Saturday, February 16, 2008

How to start shifting your teachers: A successful model

When our teacher development and networking Ning, E-Learning for Life, reached 81 members in 2 days, when teachers are commenting and posting and sharing online and when at the end of 2 days of hard work and challenging sessions there is still a buzz of excitement in the air....I think we must have done something right. So, in my usual approach, I wish to share this experience with readers as maybe this is a successful model that you can adopt for your school in the future.

To start with I am sharing this amazing comment from a participant:

Ana - classroom teacher (when asked what she was going to do to take the first step into 21st century teaching):
"I am going to make better use of my information searching and storing system by using Delicious as my 'filing cabinet and more'... I have placed many photos on Flickr and invited my friends and family to view... I have started my Wiki page and am using it to set up a webquest on The Five Senses for the grade 2s. I am going to seek support from Mike in order to set up a blogging page for the students in my class...I've customized my iGoogle page to include all the relevant links. I've shared all that I've learned with my husband and daughters and whoever else cared to listen... and, most importantly - I've taken the plunge! I have moved from being an expert 'lurker' to...posting, and, that's big for me. Thanks for kicking me from inaction into ACTION!"

Also, this podcast of some teacher reactions during the sessions: (thanks to Ana, Sandy, Sean and Mike)

Our Ning is now filling up with comments, blog posts, new groups, new forum topics, multimedia and resources. Teachers are now aware of the possibilities and the early adopters, such as Ana, are out there doing it already.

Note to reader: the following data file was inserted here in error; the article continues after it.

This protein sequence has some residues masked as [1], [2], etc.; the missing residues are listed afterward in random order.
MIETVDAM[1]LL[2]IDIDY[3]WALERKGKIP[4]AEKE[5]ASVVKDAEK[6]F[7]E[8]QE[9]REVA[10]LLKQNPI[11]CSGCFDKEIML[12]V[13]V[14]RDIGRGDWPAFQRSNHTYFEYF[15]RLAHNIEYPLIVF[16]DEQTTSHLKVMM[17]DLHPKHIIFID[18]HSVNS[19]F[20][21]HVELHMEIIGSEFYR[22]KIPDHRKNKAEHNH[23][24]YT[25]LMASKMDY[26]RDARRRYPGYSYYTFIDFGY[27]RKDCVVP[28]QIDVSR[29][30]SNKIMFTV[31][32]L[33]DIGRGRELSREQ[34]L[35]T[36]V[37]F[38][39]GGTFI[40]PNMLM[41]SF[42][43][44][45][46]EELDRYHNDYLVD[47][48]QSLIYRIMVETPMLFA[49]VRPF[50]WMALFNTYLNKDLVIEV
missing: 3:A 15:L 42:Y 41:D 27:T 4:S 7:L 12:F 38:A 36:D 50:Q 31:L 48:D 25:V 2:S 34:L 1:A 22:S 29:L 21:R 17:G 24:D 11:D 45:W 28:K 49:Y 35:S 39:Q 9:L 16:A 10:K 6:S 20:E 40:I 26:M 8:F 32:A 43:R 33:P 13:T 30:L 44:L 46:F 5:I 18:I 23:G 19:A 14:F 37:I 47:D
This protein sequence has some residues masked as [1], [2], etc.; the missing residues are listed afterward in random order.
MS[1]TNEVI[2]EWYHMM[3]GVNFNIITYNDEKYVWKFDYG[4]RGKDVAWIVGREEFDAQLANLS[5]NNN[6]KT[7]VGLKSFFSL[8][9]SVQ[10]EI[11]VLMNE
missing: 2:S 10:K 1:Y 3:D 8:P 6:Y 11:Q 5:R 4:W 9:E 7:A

So what did we do? How can you emulate this?

ONE - Grab an Opportunity!
Two student-free days have been on the calendar all year. Originally the administration planned for PYP training and workshops but the IBO, at 3 weeks notice, could not provide any trainers to come to Qatar so....... we were asked for ideas for substitutes. There is nothing worse in a school than being told the PD days are now private planning time....yes we all need time to do our own work however special calendared days should be planned! Thanks to our Head of IT in the Primary, Mike Boulanger, for acting quickly and recommending we use the 2 days for e-Learning PD! Thanks to Google Talk (chatting through GMail) and to Kim Cofino for being online just as we were discussing who we could bring in. Thanks to our administrators in the primary school, Sandy and Kirsten, for supporting a shift in focus for the PD days. Within one week we had approval for Kim to come, Kim had approval from her school, we had drafted a program (in Google Docs, shared between Kim and us) and were feeling excited about what was going to happen.

TWO - Plan for inclusion
We discussed the need to include large information sessions as well as workshop ideas during the two days. Teachers need to time to have personal contact and to feel that their questions are being answered. Our final schedule and full information about the 2-days of PD is on the PD Wiki.
Here is a brief summary:
For 2 days we followed this model for plenary and breakout sessions. Essentially Kim gave 2 main presentations and then each group of teachers rotated through breakout sessions with IT leaders so that they saw them twice over the 2 days.
  • Plenary sessions:
  • Breakout sessions: About 80 participants were split into 4 groups and we rotated them through 4 different breakout sessions, each 45 minutes long. It was grueling but worked!